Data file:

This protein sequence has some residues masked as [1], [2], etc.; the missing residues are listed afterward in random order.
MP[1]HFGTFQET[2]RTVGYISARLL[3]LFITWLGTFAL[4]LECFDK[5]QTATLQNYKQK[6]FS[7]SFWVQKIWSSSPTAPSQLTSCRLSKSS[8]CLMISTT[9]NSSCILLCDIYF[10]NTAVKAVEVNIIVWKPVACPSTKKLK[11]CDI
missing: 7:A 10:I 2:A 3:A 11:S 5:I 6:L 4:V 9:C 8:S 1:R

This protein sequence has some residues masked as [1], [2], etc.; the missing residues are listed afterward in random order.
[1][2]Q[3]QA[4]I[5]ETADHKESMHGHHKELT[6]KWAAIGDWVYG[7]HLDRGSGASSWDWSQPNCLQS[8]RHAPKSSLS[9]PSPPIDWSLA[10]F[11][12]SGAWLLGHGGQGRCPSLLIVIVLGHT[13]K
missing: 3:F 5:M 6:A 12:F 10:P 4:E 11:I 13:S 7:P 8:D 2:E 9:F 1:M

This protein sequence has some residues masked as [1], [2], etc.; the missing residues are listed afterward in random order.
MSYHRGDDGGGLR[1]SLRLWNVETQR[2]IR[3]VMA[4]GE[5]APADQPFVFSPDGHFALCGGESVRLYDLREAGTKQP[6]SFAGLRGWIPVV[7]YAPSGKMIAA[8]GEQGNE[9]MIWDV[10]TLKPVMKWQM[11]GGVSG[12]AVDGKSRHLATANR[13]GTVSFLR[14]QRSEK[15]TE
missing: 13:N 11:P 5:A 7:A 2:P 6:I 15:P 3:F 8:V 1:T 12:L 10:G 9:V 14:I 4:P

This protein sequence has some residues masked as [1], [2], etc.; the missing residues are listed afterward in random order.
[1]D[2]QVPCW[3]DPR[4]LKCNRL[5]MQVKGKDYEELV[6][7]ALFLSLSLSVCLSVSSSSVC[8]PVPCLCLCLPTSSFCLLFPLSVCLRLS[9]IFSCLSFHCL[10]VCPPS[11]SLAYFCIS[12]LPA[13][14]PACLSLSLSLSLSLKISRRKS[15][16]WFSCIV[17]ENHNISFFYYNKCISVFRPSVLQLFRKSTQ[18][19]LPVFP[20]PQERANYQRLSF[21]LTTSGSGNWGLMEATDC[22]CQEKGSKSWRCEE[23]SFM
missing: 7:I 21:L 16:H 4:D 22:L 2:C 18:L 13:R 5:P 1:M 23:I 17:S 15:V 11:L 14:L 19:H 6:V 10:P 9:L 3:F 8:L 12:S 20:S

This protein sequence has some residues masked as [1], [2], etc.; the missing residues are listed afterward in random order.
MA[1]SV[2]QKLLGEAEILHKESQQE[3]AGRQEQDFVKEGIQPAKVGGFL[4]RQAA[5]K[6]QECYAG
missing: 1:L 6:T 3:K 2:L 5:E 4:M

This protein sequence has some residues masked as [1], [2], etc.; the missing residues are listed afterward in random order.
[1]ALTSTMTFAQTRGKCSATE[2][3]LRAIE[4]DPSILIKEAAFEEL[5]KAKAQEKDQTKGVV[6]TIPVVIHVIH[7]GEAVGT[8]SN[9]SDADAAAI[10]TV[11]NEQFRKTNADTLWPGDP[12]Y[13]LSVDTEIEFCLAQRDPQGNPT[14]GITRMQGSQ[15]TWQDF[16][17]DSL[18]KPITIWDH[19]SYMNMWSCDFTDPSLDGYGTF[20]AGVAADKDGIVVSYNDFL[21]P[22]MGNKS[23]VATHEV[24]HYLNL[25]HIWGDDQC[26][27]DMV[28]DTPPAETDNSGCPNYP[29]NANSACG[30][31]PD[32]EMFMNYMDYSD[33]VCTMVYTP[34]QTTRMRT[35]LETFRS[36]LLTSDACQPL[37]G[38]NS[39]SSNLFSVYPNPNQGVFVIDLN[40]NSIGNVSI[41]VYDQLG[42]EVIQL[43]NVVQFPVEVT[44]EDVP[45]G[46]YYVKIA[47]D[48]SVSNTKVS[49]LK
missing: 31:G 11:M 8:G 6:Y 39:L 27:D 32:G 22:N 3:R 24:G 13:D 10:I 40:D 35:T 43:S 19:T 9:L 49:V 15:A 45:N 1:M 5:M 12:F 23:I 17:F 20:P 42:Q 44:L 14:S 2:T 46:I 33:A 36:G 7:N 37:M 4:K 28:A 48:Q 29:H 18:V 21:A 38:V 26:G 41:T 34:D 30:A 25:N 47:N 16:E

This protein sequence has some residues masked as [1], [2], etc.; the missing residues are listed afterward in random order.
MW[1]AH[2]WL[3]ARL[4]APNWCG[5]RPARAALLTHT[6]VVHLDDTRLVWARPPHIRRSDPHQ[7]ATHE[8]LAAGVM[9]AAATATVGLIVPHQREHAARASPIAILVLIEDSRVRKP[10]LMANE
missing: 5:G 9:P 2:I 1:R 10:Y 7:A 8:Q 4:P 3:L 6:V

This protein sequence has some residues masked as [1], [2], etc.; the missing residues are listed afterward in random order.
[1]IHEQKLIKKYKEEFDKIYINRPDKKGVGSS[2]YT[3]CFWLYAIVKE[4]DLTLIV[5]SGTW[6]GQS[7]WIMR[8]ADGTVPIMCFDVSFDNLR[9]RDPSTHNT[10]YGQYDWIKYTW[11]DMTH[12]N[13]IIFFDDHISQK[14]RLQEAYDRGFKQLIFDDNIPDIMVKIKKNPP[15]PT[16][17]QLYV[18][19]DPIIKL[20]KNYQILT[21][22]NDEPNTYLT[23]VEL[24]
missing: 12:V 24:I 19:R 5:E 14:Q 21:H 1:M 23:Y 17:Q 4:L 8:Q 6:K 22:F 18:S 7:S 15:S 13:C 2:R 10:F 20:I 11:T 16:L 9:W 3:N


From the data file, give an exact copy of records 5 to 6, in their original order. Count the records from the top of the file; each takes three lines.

This protein sequence has some residues masked as [1], [2], etc.; the missing residues are listed afterward in random order.
MA[1]SV[2]QKLLGEAEILHKESQQE[3]AGRQEQDFVKEGIQPAKVGGFL[4]RQAA[5]K[6]QECYAG
missing: 1:L 6:T 3:K 2:L 5:E 4:M

This protein sequence has some residues masked as [1], [2], etc.; the missing residues are listed afterward in random order.
[1]ALTSTMTFAQTRGKCSATE[2][3]LRAIE[4]DPSILIKEAAFEEL[5]KAKAQEKDQTKGVV[6]TIPVVIHVIH[7]GEAVGT[8]SN[9]SDADAAAI[10]TV[11]NEQFRKTNADTLWPGDP[12]Y[13]LSVDTEIEFCLAQRDPQGNPT[14]GITRMQGSQ[15]TWQDF[16][17]DSL[18]KPITIWDH[19]SYMNMWSCDFTDPSLDGYGTF[20]AGVAADKDGIVVSYNDFL[21]P[22]MGNKS[23]VATHEV[24]HYLNL[25]HIWGDDQC[26][27]DMV[28]DTPPAETDNSGCPNYP[29]NANSACG[30][31]PD[32]EMFMNYMDYSD[33]VCTMVYTP[34]QTTRMRT[35]LETFRS[36]LLTSDACQPL[37]G[38]NS[39]SSNLFSVYPNPNQGVFVIDLN[40]NSIGNVSI[41]VYDQLG[42]EVIQL[43]NVVQFPVEVT[44]EDVP[45]G[46]YYVKIA[47]D[48]SVSNTKVS[49]LK
missing: 31:G 11:M 8:G 6:Y 39:L 27:D 32:G 22:N 3:R 24:G 13:D 10:I 40:D 35:T 43:S 19:T 9:L 49:V 15:A 45:N 1:M 5:M 12:F 23:I 17:F 20:P 42:Q 44:L 14:S 2:T 46:I 33:A 36:G 7:N 37:M 4:K 28:A 48:Q 29:H 18:V 21:A 38:V 26:G 41:T 34:D 30:A 25:N 47:N 16:E